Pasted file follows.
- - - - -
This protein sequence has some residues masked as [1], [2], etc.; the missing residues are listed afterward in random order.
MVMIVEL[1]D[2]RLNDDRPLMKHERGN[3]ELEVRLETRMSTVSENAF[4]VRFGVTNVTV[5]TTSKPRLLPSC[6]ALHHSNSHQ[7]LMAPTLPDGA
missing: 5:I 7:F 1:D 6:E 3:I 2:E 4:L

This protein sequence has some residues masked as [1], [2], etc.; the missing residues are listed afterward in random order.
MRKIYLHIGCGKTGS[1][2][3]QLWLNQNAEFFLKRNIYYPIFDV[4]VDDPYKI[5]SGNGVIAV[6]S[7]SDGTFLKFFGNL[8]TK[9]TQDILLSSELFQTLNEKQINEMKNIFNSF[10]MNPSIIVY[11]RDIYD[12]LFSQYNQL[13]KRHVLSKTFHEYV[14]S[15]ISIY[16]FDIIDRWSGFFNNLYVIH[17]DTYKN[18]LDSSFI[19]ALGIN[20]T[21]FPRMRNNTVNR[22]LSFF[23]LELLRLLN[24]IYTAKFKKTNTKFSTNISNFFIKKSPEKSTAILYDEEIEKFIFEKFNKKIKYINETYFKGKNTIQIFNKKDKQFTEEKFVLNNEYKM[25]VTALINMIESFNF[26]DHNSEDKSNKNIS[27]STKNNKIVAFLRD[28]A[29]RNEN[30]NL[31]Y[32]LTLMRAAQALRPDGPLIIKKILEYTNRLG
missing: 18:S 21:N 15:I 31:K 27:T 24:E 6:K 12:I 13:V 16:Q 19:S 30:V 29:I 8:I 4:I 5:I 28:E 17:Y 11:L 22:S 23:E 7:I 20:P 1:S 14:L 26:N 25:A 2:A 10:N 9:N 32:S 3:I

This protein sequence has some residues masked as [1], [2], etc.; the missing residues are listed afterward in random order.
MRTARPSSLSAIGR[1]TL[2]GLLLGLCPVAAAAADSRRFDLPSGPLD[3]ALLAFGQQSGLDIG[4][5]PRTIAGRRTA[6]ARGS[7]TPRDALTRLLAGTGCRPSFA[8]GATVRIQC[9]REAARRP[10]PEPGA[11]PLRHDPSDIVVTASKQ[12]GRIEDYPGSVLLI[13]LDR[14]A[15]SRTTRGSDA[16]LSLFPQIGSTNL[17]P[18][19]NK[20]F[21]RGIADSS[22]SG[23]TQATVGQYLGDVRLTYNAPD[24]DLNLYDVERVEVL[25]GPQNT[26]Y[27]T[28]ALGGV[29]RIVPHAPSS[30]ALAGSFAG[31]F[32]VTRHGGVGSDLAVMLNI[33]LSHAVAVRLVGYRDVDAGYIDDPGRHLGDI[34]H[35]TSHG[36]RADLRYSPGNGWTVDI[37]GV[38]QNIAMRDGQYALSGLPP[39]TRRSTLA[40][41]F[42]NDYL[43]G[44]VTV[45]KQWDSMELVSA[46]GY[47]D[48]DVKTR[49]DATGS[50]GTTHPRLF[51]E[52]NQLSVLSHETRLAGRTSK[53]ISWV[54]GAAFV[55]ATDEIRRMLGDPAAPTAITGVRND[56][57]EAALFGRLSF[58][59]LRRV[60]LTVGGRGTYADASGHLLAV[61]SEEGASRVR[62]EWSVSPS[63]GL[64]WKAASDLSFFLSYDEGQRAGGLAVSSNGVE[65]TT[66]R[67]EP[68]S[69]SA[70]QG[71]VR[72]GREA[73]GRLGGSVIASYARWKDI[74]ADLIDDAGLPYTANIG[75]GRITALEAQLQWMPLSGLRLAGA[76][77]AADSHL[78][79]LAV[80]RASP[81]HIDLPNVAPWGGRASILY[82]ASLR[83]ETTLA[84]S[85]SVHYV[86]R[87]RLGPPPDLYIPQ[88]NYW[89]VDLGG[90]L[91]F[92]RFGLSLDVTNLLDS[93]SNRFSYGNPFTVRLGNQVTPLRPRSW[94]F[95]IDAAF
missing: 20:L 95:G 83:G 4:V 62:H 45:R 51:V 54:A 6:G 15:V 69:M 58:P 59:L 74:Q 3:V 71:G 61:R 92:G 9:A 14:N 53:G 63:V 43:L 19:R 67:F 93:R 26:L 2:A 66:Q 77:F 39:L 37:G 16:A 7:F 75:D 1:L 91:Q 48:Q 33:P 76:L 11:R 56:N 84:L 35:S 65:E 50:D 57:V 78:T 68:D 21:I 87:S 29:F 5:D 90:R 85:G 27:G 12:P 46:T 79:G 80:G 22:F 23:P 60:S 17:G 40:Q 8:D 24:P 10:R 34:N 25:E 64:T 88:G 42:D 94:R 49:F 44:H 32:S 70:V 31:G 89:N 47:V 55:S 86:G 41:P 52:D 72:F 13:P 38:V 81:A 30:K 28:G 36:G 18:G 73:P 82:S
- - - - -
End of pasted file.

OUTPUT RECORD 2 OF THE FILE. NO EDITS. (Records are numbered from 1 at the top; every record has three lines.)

This protein sequence has some residues masked as [1], [2], etc.; the missing residues are listed afterward in random order.
MRKIYLHIGCGKTGS[1][2][3]QLWLNQNAEFFLKRNIYYPIFDV[4]VDDPYKI[5]SGNGVIAV[6]S[7]SDGTFLKFFGNL[8]TK[9]TQDILLSSELFQTLNEKQINEMKNIFNSF[10]MNPSIIVY[11]RDIYD[12]LFSQYNQL[13]KRHVLSKTFHEYV[14]S[15]ISIY[16]FDIIDRWSGFFNNLYVIH[17]DTYKN[18]LDSSFI[19]ALGIN[20]T[21]FPRMRNNTVNR[22]LSFF[23]LELLRLLN[24]IYTAKFKKTNTKFSTNISNFFIKKSPEKSTAILYDEEIEKFIFEKFNKKIKYINETYFKGKNTIQIFNKKDKQFTEEKFVLNNEYKM[25]VTALINMIESFNF[26]DHNSEDKSNKNIS[27]STKNNKIVAFLRD[28]A[29]RNEN[30]NL[31]Y[32]LTLMRAAQALRPDGPLIIKKILEYTNRLG
missing: 18:S 21:N 15:I 31:K 27:T 24:E 6:K 12:I 13:V 16:Q 19:S 30:V 29:I 8:I 4:I 5:I 28:E 17:Y 11:L 22:S 23:E 7:I 20:P 1:S 14:L 26:N 25:A 2:A 10:N 9:N 32:S 3:I